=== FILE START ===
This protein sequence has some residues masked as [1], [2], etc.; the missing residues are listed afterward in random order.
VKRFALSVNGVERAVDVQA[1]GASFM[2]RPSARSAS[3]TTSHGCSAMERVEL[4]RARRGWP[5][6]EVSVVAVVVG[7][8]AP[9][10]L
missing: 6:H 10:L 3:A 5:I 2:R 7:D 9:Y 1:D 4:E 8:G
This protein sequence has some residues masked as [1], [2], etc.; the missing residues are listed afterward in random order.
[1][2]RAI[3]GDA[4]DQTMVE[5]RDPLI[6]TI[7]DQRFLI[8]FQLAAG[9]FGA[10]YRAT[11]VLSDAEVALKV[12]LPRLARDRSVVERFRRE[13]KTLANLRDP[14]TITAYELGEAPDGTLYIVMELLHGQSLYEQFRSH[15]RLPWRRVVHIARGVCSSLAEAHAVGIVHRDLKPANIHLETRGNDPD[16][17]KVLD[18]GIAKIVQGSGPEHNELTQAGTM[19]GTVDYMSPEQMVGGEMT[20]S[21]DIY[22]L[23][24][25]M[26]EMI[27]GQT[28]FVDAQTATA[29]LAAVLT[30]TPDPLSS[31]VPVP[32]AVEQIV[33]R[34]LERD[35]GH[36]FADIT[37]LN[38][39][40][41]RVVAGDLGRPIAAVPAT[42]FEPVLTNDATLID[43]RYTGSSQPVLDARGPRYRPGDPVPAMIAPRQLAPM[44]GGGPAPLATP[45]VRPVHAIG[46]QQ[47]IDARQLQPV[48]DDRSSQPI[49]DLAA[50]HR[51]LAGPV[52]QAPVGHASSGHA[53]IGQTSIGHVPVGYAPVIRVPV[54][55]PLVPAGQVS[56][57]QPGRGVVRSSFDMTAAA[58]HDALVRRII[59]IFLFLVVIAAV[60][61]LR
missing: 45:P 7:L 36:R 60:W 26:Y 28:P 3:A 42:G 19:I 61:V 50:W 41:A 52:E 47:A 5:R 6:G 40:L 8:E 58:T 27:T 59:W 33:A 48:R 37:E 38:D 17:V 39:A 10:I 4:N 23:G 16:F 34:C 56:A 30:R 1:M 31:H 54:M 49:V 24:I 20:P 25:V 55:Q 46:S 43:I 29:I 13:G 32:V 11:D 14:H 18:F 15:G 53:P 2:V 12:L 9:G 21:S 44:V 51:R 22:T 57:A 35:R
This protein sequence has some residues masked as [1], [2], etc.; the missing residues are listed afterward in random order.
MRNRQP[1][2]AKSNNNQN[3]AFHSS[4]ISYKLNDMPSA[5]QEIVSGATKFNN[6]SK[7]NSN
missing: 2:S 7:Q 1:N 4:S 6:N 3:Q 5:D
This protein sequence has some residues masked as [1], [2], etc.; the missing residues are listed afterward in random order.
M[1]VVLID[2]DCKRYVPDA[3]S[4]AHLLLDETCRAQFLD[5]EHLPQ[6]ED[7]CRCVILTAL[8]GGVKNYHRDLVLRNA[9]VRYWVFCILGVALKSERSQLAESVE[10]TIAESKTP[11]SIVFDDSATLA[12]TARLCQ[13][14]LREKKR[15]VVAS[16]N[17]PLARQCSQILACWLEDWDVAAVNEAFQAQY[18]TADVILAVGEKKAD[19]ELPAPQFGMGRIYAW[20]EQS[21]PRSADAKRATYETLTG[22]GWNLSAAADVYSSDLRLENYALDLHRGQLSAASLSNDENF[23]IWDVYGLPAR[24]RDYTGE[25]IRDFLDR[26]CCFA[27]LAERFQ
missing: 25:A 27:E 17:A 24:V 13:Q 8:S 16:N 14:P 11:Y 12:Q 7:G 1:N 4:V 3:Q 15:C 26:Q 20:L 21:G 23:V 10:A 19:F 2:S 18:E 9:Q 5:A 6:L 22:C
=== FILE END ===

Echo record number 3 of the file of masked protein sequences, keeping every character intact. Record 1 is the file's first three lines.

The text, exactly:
This protein sequence has some residues masked as [1], [2], etc.; the missing residues are listed afterward in random order.
MRNRQP[1][2]AKSNNNQN[3]AFHSS[4]ISYKLNDMPSA[5]QEIVSGATKFNN[6]SK[7]NSN
missing: 2:S 7:Q 1:N 4:S 6:N 3:Q 5:D